Artist Cinemas

Crashing into the Future

Convened by
Cao Fei

With films by Fei Yining and Chuck Kuan, Yong Xiang Li, Xin Liu, Zhang Congcong, Haonan Wang, Zheng Yuan; and interviews with the filmmakers by Emma Enderby, Cao Fei, Alvin Li, Lawrence Xiao, Evonne Jiawei Yuan, and Yang Beichen

*Crashing into the Future wraps on Monday, April 5 with a repeat screening of all six films presented in the program. 

Various signs around us suggest that we have reached a moment where the contradictions accumulated by our history can no longer be sustained. A sense of déjà vu takes hold. Once again, the uneasy organisms of this planet look up and gaze at the cosmos as they hastily crash into the future…

For this program, I’ve selected works by video artists from China born in the late 1980s and 1990s. Most of the featured artists studied or lived abroad for some time, and their artistic practices reflect their diverse influences. I have attempted to delineate thematic junctions in their works that, together, constitute a kind of rhizome wherein meaning is produced in the space between the nodes.

1. Monstrosity
Contemporary culture is rife with the figures of ghosts, aliens, chimeras, cyborgs, undead, zombies, and other indescribable organisms and hybrid species. Sometimes these “monsters” are friendly, other times decidedly not. They could be passersby, or our partners; they might even be us. In essence, their stories are fables of humankind’s contradictions—both inner contradictions and contradictions with the world. If these monsters mirror our alienation, they also mirror our transformation, and sometimes our emancipation.

Made during the pandemic in 2020, Yong Xiang Li’s I’m Not in Love (How to Feed on Humans) features the artist himself as a vampire in search for more than just everlasting life. Partly a playful take on contemporary relationships, the video is also a last celebration of vampirism in a seemingly apocalyptic time. In Haonan Wang’s Bubble (2020), foliage sprouts out of and consumes the male protagonist, transforming him into a beast to be consumed in turn by his female lover. Human and beast, desire and hunger, consumer and food become indistinguishable in a cathartic culmination of alienation..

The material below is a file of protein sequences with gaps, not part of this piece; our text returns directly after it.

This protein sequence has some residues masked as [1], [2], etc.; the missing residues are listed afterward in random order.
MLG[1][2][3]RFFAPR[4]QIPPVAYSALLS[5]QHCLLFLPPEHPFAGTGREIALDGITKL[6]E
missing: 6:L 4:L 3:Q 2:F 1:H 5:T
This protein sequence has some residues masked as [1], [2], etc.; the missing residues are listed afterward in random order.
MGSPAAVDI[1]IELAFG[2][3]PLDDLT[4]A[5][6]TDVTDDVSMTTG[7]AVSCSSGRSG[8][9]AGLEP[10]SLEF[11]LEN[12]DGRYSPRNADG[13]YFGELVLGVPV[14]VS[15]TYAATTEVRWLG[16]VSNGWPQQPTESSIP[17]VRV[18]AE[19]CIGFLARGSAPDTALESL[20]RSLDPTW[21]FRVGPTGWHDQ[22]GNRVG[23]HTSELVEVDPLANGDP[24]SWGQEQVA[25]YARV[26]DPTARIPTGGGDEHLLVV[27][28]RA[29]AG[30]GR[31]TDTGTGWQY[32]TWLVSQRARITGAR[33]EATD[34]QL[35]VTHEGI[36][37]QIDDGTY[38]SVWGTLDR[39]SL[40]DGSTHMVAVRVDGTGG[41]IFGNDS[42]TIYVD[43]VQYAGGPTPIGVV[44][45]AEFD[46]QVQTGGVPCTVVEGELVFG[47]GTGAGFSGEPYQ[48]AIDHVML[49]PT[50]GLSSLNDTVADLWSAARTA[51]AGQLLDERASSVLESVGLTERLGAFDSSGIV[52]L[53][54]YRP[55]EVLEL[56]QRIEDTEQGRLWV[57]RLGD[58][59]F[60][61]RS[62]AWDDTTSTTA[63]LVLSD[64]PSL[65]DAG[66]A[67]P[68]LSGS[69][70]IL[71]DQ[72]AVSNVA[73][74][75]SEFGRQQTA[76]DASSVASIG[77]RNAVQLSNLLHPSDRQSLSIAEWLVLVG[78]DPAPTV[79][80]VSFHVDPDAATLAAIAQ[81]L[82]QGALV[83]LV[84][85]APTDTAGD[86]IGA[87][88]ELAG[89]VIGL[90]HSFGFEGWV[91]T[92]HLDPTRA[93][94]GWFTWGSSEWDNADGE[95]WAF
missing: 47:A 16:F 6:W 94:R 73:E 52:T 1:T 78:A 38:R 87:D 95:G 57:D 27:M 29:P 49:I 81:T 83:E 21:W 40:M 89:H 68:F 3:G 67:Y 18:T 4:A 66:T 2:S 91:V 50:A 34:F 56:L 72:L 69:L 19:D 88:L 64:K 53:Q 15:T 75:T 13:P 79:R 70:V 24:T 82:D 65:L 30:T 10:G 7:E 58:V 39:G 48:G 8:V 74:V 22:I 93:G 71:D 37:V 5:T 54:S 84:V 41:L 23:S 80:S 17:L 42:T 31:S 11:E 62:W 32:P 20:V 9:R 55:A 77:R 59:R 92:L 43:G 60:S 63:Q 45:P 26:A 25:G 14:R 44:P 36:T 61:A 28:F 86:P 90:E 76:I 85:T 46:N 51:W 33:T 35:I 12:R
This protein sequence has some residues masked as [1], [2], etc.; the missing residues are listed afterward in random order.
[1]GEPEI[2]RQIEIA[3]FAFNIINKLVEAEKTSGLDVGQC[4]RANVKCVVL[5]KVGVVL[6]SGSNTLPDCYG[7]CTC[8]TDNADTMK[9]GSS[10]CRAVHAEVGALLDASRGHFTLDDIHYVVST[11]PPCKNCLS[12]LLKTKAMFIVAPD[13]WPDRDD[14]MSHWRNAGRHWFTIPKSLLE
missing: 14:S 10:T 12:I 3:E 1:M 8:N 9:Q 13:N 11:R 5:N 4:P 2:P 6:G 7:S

2. Ghost Worker
The New China of post-1949 witnessed an intense drive to shape the image of the worker, with poetry, music, painting, sculpture, and film devoted to celebrating and enshrining the working class. Since China’s economic reforms of 1978, however, the relationships between various social classes in China have been dramatically transformed. With the identity of the worker ruptured and reconstituted, the working class gradually disappeared from political rhetoric—a phenomenon most significant amid the rapid development that globalization wrought on China in the 1990s. Today, the internet service sector spawned by the new economies of artificial intelligence in China has grown into a “labor-intensive” industry. This industry has given rise to food delivery workers, couriers, app-hailed drivers, and various kinds of door-to-door occupations. “Digital labor” gradually became unstable and isolated, a competition of speed between invisible bodies—ghost workers.